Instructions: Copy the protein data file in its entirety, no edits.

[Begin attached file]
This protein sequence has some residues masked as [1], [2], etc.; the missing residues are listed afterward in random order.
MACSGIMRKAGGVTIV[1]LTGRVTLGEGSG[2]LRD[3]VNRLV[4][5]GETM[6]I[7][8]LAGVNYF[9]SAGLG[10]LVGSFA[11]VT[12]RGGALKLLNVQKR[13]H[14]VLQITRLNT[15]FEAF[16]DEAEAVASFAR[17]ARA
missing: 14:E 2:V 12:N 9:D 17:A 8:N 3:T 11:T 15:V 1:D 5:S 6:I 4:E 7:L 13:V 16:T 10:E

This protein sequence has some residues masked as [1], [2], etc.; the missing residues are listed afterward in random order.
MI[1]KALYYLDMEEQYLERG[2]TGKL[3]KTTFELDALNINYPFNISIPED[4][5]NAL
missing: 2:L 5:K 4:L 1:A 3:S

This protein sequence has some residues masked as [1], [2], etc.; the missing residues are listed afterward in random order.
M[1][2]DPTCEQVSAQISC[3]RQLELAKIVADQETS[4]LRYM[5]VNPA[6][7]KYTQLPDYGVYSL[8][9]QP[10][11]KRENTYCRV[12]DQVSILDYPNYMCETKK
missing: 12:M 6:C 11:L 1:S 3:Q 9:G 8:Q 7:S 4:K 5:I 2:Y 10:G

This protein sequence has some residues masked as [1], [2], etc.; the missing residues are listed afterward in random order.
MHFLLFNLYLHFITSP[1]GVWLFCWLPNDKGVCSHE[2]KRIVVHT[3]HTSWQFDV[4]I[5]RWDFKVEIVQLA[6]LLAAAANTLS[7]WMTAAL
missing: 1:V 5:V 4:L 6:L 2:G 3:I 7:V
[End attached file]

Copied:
This protein sequence has some residues masked as [1], [2], etc.; the missing residues are listed afterward in random order.
MACSGIMRKAGGVTIV[1]LTGRVTLGEGSG[2]LRD[3]VNRLV[4][5]GETM[6]I[7][8]LAGVNYF[9]SAGLG[10]LVGSFA[11]VT[12]RGGALKLLNVQKR[13]H[14]VLQITRLNT[15]FEAF[16]DEAEAVASFAR[17]ARA
missing: 14:E 2:V 12:N 9:D 17:A 8:N 3:T 11:T 15:V 1:D 5:S 6:I 4:E 7:L 13:V 16:T 10:E

This protein sequence has some residues masked as [1], [2], etc.; the missing residues are listed afterward in random order.
MI[1]KALYYLDMEEQYLERG[2]TGKL[3]KTTFELDALNINYPFNISIPED[4][5]NAL
missing: 2:L 5:K 4:L 1:A 3:S

This protein sequence has some residues masked as [1], [2], etc.; the missing residues are listed afterward in random order.
M[1][2]DPTCEQVSAQISC[3]RQLELAKIVADQETS[4]LRYM[5]VNPA[6][7]KYTQLPDYGVYSL[8][9]QP[10][11]KRENTYCRV[12]DQVSILDYPNYMCETKK
missing: 12:M 6:C 11:L 1:S 3:Q 9:G 8:Q 7:S 4:K 5:I 2:Y 10:G

This protein sequence has some residues masked as [1], [2], etc.; the missing residues are listed afterward in random order.
MHFLLFNLYLHFITSP[1]GVWLFCWLPNDKGVCSHE[2]KRIVVHT[3]HTSWQFDV[4]I[5]RWDFKVEIVQLA[6]LLAAAANTLS[7]WMTAAL
missing: 1:V 5:V 4:L 6:L 2:G 3:I 7:V